• As also illustrated in FIG. 4A, a maximum possible or total access length of the tool, measured along the main axis of the tool is L1+L2, in which L1 is a length of the working feature 322 (i.e., some or all of distal region 320) and L2 is a length of the proximal region 330. The appropriate total access length may be determined on the basis of a required access length between a tool insertion point within the patient and the furthest anatomical feature from that insertion point while the abdomen is under full insufflation pressure. While this varies from patient to patient, it is typical for a healthy adult patient to require an overall tool having an access length of L1+L2 of 29 cm to 33 cm, and an overall access length of 37 cm to 42 cm for use with obese patients. For pediatric patients, it can be as little as 14 cm to 26 cm. The overall length of the finished tool is determined by the size of the handle or grip, which typically ranges from 10 cm to 25 cm. The length of the sealing orifice is taken into account when selecting length L2.
  • The length L1 of the working feature (distal region), measured along an axis of the working feature, is preferably less than the length L2 of the proximal region of the shaft. The length L1 of the working feature may be less than the length of the trocar sleeve, in order to protect the junction of L1 and L2 during tool insertion and retraction through the trocar, as it could inadvertently be damaged by exerting torque on the device, i.e. exerting a force which is not substantially parallel to the axis of the trocar. Using a typical trocar sleeve length of 10-12 cm results in a preferable L1 range of 3-7 cm, with a corresponding L2 of 11-35 cm.
  • The O.D. D1 of the working feature (distal region) is less than the O.D. D2 of the rigid shaft (proximal region). A ratio of the diameter D1 to D2 may be selected from a range of about 30% to about 60%. This O.D. ratio reduces the amount of tool material visible within the surgical field, aiding surgeon visualization, and provides straightforward design and manufacturing options for making the working feature more flexible than the proximal part of the tool to which it is attached.
  • Referring to FIG. 4B, the working feature (i.e., some or all of distal region 320) has a predefined bend, with a radius R and angle Θ. A length Lab of material is disposed after the bend. The bend may include a material having an elastic modulus, e.g., an elastic material, such as a metal, e.g., stainless steel 304SS, with an elastic modulus of 195 GPa, or a glass, such as Corning Willow glass, with an elastic modulus of 70-80 GPa. The material is selected so that the yield strength preferably precludes plastic deformation while passing the tool into and out of the trocar.
  • An offset doff may be defined as the length of the projection of the interior portion of the tool 325 in a plane that is parallel to the radial cross section 326, indicated in FIGS. 3D and 4B as a cross-sectional view along lines A-A, of the proximal region 330. Moreover, the offset may also be described using geometric parameters:

  • d off=(1−cos θ)*R+(sin θ)*L ab +D 1/2+D 2/2   EQ. 1:
  • or, for the case of a recessed tip, as illustrated in FIG. 4C:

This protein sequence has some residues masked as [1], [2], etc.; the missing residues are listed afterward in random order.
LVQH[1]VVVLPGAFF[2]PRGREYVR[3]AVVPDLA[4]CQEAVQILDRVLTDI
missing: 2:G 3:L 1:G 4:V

• d off=(1−cos θ)*R+(sin θ)*L ab +D 2/2.   EQ. 2:
  • Referring still to FIG. 4B, offset doff may be a distance between the distal tip 410 of the shaft and an extension of an upper or top surface 450 of the proximal region 330, being indicated by line 425 extending from point 420, at which the shaft begins a transition to a narrower diameter for the distal region. The top surface 450 is an uppermost longitudinal surface of the proximal region farthest from the distal tip, that is, the greatest distance from the distal end in a direction normal to the longitudinal axis. For example, if the proximal region is circular or oval, the top surface may be a line disposed along the longitudinal surface farthest from the distal tip and parallel to the main axis 315, FIG. 3A, extending through the longitudinal shaft 310. Similarly, if the proximal region has flat surfaces, the top surface is the longitudinal surface farthest from the distal tip and parallel to the main axis of the longitudinal shaft. The extension, as shown by line 425, FIG. 4B, extends from the top surface to beyond the distal tip 410. The offset distance doff may be measured perpendicularly between a first and a second parallel line 425, 455, the first line extending from the top surface of the proximal region and the second line including the distal tip 410 of the shaft 310.
  • Referring to FIG. 4C, the distal-most portion of the shaft may be shaped on the inside of the bend, thereby recessing the tip with respect to the trocar, and creating a final shape that is more shovel, or spoon shaped. Radii of curvature R1 and R2 define the shape of the tip. This may be desirable for tissue manipulation by working feature 322, and may also distribute force on the inside of the trocar while the working feature 322 is passed through the trocar sleeve as shown in FIG. 3B. Design consideration may be given for R1, R2, and tip length Ltip, which determine the surface area of the tool tip that contacts the trocar sleeve during tool insertion and retraction. For the case of a recessed tip, the offset doff=(1−cos θ)*R+(sin θ)*Lab+D2/2.
  • Referring to FIG. 4D, this design allows an overall working feature offset doff that is preferably larger than the rigid shaft (proximal region) O.D. D2 and preferably larger than the trocar sleeve I.D. D3. A ratio of (a difference in an inner diameter D3 of the trocar and the outer diameter D2 of the proximal region)/D2 may be selected from a range of 10% to 30% to allow for proper insufflation sealing.